Yeah, it’s hard to imagine but it’s September and post Labor Day which means it’s time for your typical Fall Arts Preview so beloved by the media to fill up space in between all the ads and articles about the Kardashians and Ten Ways to a Slimmer You!
We’re going to start off with a look at ten upcoming theater productions that interest us to one degree or another, and follow up (hopefully) with looks at other stage options, music, film and night life. We’ll see…y’all know how easily I get distracted by photos of furry young Israeli hunks and posts about “Glee”.
Here’s Ten plays coming up, in order of appearance, that “make us tingly” and why they do so…
Inherit the Wind Sept 8-Oct 8 at the Erickson Theatre Off Broadway. Lawrence and Lee’s take on the Scopes Monkey Trial is older than God (or our ancient ape ancestors) and while the topic is ALWAYS timely, we have to say we’re a bit confused that Strawberry Theatre Workshop chose such an elderly and MOR theater work as their fall production.
Why It Makes Us Tingly: Well, it’s Strawshop and they do know how to stage a brilliant production. Strawshop co-founder and ace director Greg Carter is directing (and designing) and we know he has the chops. And, it has the usual excellent Strawshop cast, with Todd Jefferson Moore, Reginald Andre Jackson, Alycia Delmore, Emily Chisholm and Nick Garrison among others. We have very high hopes for this one.
A Lie of the Mind Sept 8-Oct 1 at Bullitt Cabaret at A.C.T. Sam Shepard’s darkly funny contemporary Western produced by the Collektor arts collective as part of A.C.T.’s Central Heating Lab project.
Why It Makes Us Tingly: It’s Sam Shepard and his work, obtuse though it may be at times, ALWAYS makes us tingly. Collektor is an exciting new group of local artists and this production features live music, set design by Etta Lilienthal, direction by Rob West and a cast that includes Ray Tagavilla and Tim Gouran. If it’s not kinda awesome, we’re going to be bitterly disappointed.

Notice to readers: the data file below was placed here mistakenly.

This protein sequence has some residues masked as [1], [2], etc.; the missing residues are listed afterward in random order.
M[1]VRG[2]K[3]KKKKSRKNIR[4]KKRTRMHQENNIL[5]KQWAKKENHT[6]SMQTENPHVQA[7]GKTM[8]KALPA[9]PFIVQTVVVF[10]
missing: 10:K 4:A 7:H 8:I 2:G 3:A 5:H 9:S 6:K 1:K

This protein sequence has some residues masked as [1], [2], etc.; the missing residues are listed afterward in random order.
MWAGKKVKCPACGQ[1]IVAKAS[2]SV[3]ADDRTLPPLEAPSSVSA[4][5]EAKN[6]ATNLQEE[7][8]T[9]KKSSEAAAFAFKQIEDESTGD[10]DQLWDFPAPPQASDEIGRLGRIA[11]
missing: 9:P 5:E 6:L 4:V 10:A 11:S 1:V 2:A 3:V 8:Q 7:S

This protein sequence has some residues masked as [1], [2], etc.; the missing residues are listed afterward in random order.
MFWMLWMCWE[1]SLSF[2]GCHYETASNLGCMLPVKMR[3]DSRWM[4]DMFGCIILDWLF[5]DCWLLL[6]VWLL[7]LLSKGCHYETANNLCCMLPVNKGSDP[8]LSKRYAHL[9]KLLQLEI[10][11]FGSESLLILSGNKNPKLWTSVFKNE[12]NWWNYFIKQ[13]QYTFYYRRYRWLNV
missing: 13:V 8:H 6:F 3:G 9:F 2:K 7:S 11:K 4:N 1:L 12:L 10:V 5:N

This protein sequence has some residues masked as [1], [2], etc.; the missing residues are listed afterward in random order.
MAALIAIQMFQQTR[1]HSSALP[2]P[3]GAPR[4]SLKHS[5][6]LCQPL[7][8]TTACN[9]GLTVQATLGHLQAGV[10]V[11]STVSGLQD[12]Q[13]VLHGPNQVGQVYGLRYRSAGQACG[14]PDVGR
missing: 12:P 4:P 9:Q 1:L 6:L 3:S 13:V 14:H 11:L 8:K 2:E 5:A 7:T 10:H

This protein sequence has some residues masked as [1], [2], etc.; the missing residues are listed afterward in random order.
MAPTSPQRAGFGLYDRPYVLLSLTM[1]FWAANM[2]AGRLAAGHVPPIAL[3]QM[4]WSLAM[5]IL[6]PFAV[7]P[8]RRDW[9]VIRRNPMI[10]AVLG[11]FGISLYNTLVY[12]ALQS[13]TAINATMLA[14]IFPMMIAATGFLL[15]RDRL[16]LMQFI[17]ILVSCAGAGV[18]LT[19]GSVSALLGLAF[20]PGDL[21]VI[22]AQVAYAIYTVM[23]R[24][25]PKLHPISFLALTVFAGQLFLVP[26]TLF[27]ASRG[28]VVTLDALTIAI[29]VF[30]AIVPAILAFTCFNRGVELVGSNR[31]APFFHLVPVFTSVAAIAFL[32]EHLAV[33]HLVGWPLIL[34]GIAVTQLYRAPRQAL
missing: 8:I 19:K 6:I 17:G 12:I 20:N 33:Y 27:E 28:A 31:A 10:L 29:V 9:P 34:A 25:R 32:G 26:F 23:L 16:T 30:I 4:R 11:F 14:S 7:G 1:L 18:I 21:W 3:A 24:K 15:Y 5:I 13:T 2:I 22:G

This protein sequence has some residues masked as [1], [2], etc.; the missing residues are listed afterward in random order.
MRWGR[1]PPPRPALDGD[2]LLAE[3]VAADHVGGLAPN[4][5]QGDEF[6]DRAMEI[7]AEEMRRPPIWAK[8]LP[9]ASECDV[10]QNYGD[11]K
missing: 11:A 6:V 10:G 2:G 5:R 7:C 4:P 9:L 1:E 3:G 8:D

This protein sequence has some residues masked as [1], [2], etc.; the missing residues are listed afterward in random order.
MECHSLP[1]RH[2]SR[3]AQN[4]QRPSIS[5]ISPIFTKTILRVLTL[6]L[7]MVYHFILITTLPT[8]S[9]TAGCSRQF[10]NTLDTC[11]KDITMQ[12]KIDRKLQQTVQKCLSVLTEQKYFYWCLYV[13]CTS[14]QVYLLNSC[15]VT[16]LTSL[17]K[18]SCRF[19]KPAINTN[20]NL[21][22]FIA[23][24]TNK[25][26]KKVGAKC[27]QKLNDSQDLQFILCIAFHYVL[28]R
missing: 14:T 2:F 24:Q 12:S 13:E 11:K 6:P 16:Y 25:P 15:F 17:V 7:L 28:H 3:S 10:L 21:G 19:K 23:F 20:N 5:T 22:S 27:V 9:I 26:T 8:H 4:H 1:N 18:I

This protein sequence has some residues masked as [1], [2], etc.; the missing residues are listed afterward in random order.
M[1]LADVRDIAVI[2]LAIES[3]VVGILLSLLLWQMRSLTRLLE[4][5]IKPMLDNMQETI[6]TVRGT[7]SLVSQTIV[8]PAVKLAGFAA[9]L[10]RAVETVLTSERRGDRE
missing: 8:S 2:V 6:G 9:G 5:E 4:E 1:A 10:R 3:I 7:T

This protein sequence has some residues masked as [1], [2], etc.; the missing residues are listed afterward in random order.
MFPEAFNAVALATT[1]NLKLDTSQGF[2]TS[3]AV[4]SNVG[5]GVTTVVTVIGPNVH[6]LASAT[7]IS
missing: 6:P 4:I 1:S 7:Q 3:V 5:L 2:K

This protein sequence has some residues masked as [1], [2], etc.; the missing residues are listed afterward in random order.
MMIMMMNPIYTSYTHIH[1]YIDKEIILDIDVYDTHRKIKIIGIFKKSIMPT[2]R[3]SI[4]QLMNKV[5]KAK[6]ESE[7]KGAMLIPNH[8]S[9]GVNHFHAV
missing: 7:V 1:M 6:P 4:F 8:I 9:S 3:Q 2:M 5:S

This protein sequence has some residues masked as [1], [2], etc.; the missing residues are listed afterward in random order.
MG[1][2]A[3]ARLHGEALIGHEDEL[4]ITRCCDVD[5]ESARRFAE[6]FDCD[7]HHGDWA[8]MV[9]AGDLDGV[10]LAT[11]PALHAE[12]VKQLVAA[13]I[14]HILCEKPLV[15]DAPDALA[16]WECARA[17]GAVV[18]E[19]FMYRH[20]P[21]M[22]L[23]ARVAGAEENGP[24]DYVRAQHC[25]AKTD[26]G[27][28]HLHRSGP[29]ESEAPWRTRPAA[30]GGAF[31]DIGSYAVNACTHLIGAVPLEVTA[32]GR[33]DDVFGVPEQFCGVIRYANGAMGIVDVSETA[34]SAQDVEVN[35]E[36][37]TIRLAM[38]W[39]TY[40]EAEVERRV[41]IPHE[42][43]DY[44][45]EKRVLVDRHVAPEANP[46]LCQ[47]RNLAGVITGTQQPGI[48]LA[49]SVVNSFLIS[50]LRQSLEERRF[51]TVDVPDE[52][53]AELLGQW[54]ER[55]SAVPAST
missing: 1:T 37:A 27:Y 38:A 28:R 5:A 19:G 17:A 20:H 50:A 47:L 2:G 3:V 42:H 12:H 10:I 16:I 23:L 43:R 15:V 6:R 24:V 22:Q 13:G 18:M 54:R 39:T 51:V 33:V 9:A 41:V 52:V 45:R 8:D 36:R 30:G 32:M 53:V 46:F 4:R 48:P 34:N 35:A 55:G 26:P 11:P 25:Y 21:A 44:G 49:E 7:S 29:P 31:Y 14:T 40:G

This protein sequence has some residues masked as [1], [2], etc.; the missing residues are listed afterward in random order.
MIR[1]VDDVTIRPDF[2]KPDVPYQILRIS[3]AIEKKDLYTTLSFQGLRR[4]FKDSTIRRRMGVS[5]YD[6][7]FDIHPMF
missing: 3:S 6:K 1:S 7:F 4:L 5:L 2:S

September Skies Sept 8-Oct 1 at Odd Duck Studios. A new play written and directed by Jim Moran and produced by the Eclectic Theater Company. The Plot:
Dave and Amy are two people who have their flights cancelled due to mechanical difficulties. They re-schedule flights the next day and may or may not decide on a one-night stand. However, a fate awaits them: they re-schedule flights on one of the doomed, hijacked planes on September 11, 2001.
Why It Makes Us Tingly: They get HUGE points for being timely. The chilling iconography of the poster is enough to make us intrigued. Rob Witmer is doing the Sound Design and it stars two Equity actors, David Foubert and Rik Deskin. We have high hopes for this.
MilkMilk Lemonade Sept 16-Oct 10 at The Little Theater. Washington Ensemble Theatre (aka WET) premieres a new work by Joshua Conkel. The plot:
Grandma doesn’t approve of little effeminate Emory’s choreographed ribbon stick dance numbers or his talking chicken. Why can’t Emory be more like Elliot, the boy down the road who likes to burn things? Wouldn’t Grandma be shocked to learn of the two boys’ secret relationship…MilkMilk Lemonade deals head on with themes of homophobia, bullying, death, and the human body. Get ready for a brutally hilarious barn-burner!